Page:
The opinion of the court was delivered by: Irenas, Senior District Judge
HONORABLE JOSEPH E. IRENAS
This case arises out of an alleged oral agreement between Plaintiff APGI-International, Inc. ("APGI") and Defendant MERO- TSK, Inc. GmbH & Co. KG ("Mero"). Currently before the Court is Defendant's motion to dismiss. It contends first, that the suit is inactive in violation of Local Civil Rule 41.1, and second, that the Court lacks personal jurisdiction over Mero. For the reasons described herein, Defendant's motion will be denied. The Court finds that APGI timely filed affidavits to show that good cause existed not to dismiss the action as an inactive case. In addition, Mero, by sending communications to APGI's New Jersey office to negotiate a contract that would be partially executed in New Jersey, exhibited the "minimum contacts" necessary to submit itself to this Court's personal jurisdiction.
In September 2005, Defendant contracted with the Huron Glass Company to supply and install glass curtain wall and window accessories at the Cleveland Museum of Art.*fn1 Compl. ¶ 4. On the purchase order for the project, Mero listed Plaintiff as a subcontractor. Id. at Ex. A. Mero and APGI subsequently signed a "Minutes of Meeting" document that outlined a number of specific terms for completing design and construction work on the project. Id. at Ex. B. APGI describes this arrangement as a "joint venture." Pl.'s Mem. in Opp'n to Def.'s Mot. 1. The meeting took place at Mero's offices in Würzburg, Germany on October 18, 2005. Id at 3.
It then appears, for reasons unspecified by the parties, that the joint venture was abandoned. See id. at 3. Thereafter, beginning in February 2006, Mero sent a number of communications to APGI referencing an "agreement" between the parties for completing the Cleveland Art Museum project.*fn2 Specifically, APGI has provided copies of six facsimiles sent by Mero from its offices in Germany to APGI's office in Glassboro, New Jersey, most of which seek to negotiate terms of this agreement. Pl.'s Mem. in Opp'n to Def.'s Mot. Ex. C. As a result of these communications, APGI stored project materials in its New Jersey warehouse, completed design and engineering work at its New Jersey offices, and, prior to the alleged breach of contract, planned to perform specialized fabrication work in New Jersey. Id. at 4.
APGI, a Delaware corporation with its principal place of business in New Jersey, filed suit on December 5, 2008, alleging breach of contract and unjust enrichment. After filing, Plaintiff served Mero, a German corporation, by international registered mail.*fn3 At that point, the action lay dormant until May 2009, when the Court sua sponte filed notice that the case would be dismissed as inactive under Local Civil Rule 41.1. See D.N.J. L.Civ.R 41.1(a). Plaintiff timely responded by certifying its service of process on Mero. On August 27, 2009, APGI filed for default judgment, as Mero had yet to file an answer to the complaint. The Court denied the motion on September 30 because APGI's service by mail on Mero was improper; Germany, as a signatory to the Convention on the Service Abroad of Judicial and Extra-judicial Documents in Civil or Commercial Matters, Nov. 15 1965, objects to having its nationals served with process by postal channels. Order Den. Pl.'s Mot. for Default J. ¶ 7. On December 7, 2009, the Court again filed notice that the action would be dismissed pursuant to both Local Civil Rule 41.1 as well as Federal Rule of Civil Procedure 4. APGI again timely filed an affidavit demonstrating that it had now served Mero in compliance with the Convention.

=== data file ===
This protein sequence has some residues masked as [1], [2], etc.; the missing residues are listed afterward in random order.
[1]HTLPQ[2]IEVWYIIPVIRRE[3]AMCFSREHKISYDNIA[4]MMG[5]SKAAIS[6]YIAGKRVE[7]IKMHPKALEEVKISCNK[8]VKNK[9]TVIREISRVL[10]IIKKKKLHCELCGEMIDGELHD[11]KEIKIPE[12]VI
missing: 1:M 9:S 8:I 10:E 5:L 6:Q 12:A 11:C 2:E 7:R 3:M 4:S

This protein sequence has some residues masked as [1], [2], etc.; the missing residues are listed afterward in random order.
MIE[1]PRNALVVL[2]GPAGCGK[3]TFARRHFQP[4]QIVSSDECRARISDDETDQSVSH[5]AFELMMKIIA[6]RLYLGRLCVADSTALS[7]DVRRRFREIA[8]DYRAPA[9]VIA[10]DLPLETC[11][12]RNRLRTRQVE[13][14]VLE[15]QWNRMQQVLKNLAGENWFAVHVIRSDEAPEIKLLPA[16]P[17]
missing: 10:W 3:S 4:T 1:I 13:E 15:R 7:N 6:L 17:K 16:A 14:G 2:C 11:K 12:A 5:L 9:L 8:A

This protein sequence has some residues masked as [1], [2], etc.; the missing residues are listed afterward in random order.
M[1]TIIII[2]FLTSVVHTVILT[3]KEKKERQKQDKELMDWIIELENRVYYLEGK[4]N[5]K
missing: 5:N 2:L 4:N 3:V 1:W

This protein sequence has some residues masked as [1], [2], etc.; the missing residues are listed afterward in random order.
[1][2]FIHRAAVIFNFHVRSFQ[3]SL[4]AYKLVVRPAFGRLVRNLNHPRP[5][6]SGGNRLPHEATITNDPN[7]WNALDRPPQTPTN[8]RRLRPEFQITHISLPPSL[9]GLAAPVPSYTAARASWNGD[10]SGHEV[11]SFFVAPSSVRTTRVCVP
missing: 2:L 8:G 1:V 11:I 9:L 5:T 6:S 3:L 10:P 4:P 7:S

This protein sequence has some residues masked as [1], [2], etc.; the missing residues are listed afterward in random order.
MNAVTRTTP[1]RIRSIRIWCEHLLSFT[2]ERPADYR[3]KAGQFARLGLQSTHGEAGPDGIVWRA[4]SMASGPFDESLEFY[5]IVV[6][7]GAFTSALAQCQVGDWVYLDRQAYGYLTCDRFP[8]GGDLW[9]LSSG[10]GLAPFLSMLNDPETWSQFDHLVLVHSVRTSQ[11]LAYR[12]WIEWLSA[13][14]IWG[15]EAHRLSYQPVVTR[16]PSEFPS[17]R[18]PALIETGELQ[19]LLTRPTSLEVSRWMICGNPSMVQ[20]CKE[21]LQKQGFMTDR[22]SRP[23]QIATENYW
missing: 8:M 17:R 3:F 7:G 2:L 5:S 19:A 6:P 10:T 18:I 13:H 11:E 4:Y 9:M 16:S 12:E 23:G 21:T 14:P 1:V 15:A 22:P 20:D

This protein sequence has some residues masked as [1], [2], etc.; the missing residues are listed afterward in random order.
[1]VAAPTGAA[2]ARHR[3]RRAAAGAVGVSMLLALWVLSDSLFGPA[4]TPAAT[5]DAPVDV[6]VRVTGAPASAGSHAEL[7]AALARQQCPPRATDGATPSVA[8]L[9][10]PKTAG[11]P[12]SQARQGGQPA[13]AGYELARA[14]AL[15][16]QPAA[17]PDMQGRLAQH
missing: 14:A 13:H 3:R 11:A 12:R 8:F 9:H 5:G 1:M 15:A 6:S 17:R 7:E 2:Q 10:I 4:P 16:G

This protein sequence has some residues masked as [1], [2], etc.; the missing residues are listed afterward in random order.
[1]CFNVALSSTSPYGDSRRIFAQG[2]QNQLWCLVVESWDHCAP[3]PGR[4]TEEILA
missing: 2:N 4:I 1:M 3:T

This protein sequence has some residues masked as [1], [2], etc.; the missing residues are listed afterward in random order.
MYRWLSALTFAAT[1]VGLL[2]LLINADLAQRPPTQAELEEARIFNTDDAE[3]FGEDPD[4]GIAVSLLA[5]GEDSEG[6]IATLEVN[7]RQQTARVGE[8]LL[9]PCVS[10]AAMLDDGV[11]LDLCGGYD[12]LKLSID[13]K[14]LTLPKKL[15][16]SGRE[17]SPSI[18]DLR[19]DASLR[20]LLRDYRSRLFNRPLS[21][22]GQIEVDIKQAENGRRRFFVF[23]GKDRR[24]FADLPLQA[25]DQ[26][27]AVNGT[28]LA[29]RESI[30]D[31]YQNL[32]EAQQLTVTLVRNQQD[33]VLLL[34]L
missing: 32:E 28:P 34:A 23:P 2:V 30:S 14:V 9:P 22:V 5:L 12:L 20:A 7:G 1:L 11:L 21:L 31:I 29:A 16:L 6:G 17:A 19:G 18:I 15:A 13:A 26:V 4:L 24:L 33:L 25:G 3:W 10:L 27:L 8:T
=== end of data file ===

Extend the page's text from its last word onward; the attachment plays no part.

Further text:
Currently before the Court is Defendant's motion to dismiss, which presents two issues: first, whether the case must be dismissed for inactivity according to the District of New Jersey's Local Civil Rules, and second, whether the Court's exercise of personal jurisdiction over Defendant is consistent with constitutional due process.
Defendant contends that this claim must be dismissed as an inactive case according to Local Civil Rule 41.1(a), which states:
[C]ivil cases . . . which have been pending in Court for more than 120 days without any proceedings having been taken therein must be dismissed for lack of prosecution by the Court . . ., unless good cause is shown with the filing of an affidavit from counsel of record or the unrepresented party.
D.N.J. L.Civ.R 41:1(a). Dismissal of a claim under Rule 41.1 is an extreme sanction to be used in limited circumstances. Taylor v. New Jersey Lottery, No. 05-5944, 2009 WL 1411492, at *3 (D.N.J. May 19, 2009). Although the language of the Rule is phrased in mandatory terms, the Court has discretion to withdraw a call for dismissal. Lorillard Tobacco Co. v. Asian American Market, No. 06-948, 2007 WL 1217966, at *1 n.1 (D.N.J. Apr. 23, 2007); see also United States v. Eleven Vehicles, Their Equipment and Accessories, 200 F.3d 203, 215 (3d Cir. 2000) ("[A] district court can depart from the strictures of its own local procedural ...